Top 50 Warranty Providers:
Manufacturers spent more than $25 billion last year on warranty claims, but sales rose a bit faster, so claims as a percentage of revenue fell slightly. Most of the top 50, however, saw their claims rates fall more.
U.S.-based manufacturers seem to have gained some control over their warranty expenditures during the past two years. Of the top 50 warranty issuers in terms of dollars spent satisfying claims, 12 were able to spend less in 2004 than they did in 2003, and another 22 spent a lower percentage of their sales revenue on warranty claims. That means only one out of three spent more dollars and/or a greater percentage of sales on warranty in 2004 than they did in 2003.
Overall, the warranty claims total for 765 different manufacturers tracked by Warranty Week in calendar 2004 was $25.1 billion, up 4.8% from calendar 2003. Warranty accruals grew an astonishing 11% to $27.2 billion, causing the combined total for the 765 separate warranty reserves to approach $37 billion.
Because of all the coverage of the Warranty Chain Management conference in recent weeks, the normal schedule for the annual roundup of trends in product warranty expenditures is almost a month late. Typically, most manufacturers have filed their annual reports by the end of March, allowing Warranty Week to publish the results in early April. Normally, there are a few stragglers who don't file their Form 10-K reports with the U.S. Securities and Exchange Commission until mid-April, which means we have to make a few estimates. However, because this year's edition is late, all but only two of the top 50 warranty providers have filed their reports, and both of those are late because of internal accounting chaos and not because of the calendar.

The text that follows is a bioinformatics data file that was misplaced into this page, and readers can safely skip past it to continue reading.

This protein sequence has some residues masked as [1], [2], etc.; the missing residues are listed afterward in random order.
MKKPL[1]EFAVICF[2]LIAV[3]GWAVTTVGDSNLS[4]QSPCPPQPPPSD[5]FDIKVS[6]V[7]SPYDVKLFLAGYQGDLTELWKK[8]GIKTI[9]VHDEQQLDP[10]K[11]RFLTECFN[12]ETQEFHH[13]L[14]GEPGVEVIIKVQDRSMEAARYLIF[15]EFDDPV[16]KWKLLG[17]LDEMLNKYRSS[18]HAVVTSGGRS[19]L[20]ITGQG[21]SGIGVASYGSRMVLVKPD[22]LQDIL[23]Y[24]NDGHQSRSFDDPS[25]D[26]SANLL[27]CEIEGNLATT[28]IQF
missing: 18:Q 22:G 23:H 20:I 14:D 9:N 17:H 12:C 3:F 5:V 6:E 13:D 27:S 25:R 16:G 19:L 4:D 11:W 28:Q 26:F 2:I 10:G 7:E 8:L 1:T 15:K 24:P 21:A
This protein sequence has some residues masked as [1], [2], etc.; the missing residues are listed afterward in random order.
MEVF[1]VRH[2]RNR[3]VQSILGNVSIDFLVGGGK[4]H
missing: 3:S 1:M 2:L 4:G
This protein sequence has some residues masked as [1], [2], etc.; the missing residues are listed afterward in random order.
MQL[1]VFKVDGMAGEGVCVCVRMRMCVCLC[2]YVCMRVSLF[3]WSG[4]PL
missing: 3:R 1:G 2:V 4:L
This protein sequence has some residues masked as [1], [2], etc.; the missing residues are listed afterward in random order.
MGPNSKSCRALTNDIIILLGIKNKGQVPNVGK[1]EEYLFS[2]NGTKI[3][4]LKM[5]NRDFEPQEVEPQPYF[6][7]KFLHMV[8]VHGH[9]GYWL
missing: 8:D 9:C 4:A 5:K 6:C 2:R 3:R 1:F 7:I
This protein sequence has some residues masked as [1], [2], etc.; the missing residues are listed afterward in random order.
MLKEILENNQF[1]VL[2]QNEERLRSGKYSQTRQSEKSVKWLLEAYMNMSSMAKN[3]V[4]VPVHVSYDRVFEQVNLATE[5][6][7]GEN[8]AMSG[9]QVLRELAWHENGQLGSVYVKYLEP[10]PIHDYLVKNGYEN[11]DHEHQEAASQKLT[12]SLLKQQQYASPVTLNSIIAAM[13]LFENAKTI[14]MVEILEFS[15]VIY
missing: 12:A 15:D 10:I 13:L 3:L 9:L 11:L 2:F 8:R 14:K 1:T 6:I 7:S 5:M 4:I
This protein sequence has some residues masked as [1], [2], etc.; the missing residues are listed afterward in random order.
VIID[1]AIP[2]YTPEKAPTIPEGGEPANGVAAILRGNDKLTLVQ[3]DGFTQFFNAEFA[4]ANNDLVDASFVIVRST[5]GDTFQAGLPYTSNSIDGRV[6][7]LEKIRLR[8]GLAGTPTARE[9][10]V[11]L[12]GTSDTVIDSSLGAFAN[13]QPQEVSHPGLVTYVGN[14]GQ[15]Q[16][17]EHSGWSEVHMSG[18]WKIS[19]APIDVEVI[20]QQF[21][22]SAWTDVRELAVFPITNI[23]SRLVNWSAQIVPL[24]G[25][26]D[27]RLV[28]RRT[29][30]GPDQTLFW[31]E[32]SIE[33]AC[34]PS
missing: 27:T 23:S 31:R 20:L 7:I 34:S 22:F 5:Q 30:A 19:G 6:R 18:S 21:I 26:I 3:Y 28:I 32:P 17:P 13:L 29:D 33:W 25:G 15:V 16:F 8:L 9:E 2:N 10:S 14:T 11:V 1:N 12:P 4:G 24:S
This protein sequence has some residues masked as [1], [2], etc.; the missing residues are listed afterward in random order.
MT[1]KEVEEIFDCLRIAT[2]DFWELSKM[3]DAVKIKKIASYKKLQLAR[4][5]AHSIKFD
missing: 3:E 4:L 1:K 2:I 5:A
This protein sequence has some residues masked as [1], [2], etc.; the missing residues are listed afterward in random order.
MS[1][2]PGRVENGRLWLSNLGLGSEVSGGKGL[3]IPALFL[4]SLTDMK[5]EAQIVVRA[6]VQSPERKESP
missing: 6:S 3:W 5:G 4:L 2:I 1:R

American manufacturers are now spending more than $3 million an hour on warranty claims. Claims rose from $6.225 billion in the fourth quarter of 2003 to $6.608 billion in 2004. That's more than $73 million per day. However, because product sales grew at more or less the same rate as product warranty claims, thanks to continued economic expansion, the overall claims rate was more or less unchanged. It stood at 1.84% of sales at the end of 2003 and at 1.80% at the end of 2004.
The Big Four
In 2004, four companies reported more than $1 billion in warranty claims: GM, Ford, HP, and Dell. Their claims rates, which are computed after making all the appropriate subtractions for sales of services, finance, software, and consumables, ranged from 2.5% for Ford to 3.7% for HP. The claims rate for Dell, however, was based upon only an estimate for sales of warranted computer hardware, since the company does not segment its revenue by type.
Another 27 companies reported between $100 million and $1 billion in claims; and 156 companies reported between $10 million and $100 million in claims. Four companies reported $1 billion or more in warranty accruals; 29 companies reported between $100 million and $1 billion in accruals; and 160 companies reported between $10 million and $100 million in accruals. The vast majority of manufacturers reported less than $10 million per year in either claims, accruals, or both.